A federal watchdog on Thursday sent the U.S. Secret Service a formal warning that its overworking of employees is jeopardizing security — citing the discovery that two Secret Service officers were asleep at their posts, according to three government officials familiar with the findings.
The inspector general who oversees the Secret Service issued a management alert, a formal designation that indicates investigators have found a problem so urgent or sweeping that it requires swift attention from senior management.
“This alert describes officer safety issues that may pose an immediate or potential danger to U.S. Secret Service officers and those whom they protect,” the inspector general’s alert says. “We are concerned that the Secret Service’s staffing and scheduling process does not ensure that officers receive adequate breaks while on duty and time off between shifts.”
Secret Service leaders strenuously objected Thursday to Inspector General John Roth’s conclusions that these incidents show a broader problem in the agency’s work schedules. A Secret Service spokesman said the evidence shows an overtaxing work schedule was not the reason for the two employees’ lack of alertness. In one case, the officer told investigators that cold medicine he took that day had made him drowsy, two government officials said. The other officer ostensibly had a very full work schedule on paper, but a large chunk of that was sitting and sleeping while flying back in a military transport plane from President Barack Obama’s trip to Kenya.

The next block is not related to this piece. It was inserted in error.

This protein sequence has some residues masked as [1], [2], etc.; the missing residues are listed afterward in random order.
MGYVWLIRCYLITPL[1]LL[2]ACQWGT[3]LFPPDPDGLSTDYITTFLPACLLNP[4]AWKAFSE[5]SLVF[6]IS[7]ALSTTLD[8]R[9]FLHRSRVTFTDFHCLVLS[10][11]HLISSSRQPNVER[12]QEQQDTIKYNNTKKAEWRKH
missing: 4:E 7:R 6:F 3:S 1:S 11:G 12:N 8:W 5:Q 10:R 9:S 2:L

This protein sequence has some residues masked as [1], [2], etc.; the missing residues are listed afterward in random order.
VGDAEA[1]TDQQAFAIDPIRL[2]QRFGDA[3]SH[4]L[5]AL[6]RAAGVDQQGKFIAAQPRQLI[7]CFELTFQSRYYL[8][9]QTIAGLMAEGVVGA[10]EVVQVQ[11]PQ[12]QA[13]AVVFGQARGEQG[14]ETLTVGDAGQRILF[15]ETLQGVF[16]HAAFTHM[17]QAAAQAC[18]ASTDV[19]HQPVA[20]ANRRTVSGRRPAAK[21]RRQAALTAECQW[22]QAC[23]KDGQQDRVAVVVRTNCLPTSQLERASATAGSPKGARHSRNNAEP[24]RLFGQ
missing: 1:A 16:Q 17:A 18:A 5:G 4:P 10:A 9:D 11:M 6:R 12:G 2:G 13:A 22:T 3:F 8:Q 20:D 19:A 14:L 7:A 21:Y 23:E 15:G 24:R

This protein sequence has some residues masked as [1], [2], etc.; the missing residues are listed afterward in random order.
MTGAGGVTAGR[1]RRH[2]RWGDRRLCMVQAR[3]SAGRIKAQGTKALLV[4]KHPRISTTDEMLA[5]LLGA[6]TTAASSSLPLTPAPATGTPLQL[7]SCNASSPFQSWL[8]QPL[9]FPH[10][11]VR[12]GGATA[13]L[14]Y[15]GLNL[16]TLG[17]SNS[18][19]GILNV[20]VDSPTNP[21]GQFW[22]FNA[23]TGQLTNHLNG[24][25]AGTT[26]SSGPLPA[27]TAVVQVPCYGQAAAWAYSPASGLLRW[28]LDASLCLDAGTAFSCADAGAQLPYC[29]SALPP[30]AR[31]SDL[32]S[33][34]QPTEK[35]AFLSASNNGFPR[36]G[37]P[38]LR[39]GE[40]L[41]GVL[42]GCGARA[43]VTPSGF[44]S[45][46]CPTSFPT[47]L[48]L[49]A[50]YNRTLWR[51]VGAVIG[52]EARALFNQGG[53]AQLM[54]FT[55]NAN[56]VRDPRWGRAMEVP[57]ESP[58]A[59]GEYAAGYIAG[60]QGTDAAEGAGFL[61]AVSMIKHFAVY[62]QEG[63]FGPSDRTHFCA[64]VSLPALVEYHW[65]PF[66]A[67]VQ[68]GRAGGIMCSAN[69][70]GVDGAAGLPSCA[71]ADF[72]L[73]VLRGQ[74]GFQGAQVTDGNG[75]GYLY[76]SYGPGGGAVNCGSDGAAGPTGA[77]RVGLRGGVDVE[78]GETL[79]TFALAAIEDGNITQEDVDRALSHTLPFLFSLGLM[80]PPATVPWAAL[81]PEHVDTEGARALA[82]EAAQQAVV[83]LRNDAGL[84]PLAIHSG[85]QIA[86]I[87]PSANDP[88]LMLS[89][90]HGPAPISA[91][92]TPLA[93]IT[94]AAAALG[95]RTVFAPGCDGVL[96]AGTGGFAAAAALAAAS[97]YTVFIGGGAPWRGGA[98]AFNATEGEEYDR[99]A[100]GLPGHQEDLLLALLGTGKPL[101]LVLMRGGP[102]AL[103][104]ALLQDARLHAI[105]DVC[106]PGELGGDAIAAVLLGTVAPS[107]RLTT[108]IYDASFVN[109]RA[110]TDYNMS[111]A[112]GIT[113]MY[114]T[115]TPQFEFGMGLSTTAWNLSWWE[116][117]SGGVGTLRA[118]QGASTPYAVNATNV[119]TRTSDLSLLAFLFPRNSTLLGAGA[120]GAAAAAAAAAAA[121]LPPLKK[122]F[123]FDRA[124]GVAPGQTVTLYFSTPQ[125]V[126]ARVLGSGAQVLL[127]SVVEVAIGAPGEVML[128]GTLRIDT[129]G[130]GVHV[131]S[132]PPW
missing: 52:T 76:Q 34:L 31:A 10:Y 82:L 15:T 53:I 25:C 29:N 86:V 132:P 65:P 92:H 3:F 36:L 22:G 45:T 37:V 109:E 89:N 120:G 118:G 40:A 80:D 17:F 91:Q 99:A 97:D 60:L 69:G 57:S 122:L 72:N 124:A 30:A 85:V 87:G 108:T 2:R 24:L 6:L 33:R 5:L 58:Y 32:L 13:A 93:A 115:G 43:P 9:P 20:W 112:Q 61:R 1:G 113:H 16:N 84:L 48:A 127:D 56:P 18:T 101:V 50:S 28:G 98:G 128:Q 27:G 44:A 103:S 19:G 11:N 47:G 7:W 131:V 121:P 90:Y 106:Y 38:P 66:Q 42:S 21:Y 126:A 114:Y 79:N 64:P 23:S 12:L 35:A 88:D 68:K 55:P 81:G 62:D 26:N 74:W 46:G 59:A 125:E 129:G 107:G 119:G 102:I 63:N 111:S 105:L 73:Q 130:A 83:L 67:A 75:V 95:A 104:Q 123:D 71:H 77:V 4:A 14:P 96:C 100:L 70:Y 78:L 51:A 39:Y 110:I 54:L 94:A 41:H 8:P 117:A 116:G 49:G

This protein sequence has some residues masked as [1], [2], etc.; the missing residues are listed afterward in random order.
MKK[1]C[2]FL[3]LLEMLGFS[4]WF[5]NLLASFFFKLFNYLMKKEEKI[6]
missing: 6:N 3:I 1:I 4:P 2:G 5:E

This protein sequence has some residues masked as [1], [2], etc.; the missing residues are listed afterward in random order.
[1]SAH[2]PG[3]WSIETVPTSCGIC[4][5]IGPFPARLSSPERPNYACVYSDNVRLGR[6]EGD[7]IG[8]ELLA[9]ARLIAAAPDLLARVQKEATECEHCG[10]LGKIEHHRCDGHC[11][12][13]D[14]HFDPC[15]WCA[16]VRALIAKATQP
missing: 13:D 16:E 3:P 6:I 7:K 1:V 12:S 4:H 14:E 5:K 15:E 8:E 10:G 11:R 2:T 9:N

New Secret Service Director Joseph Clancy has pledged that improving staffing, with Congress’s help, was his first priority in taking the job permanently in February.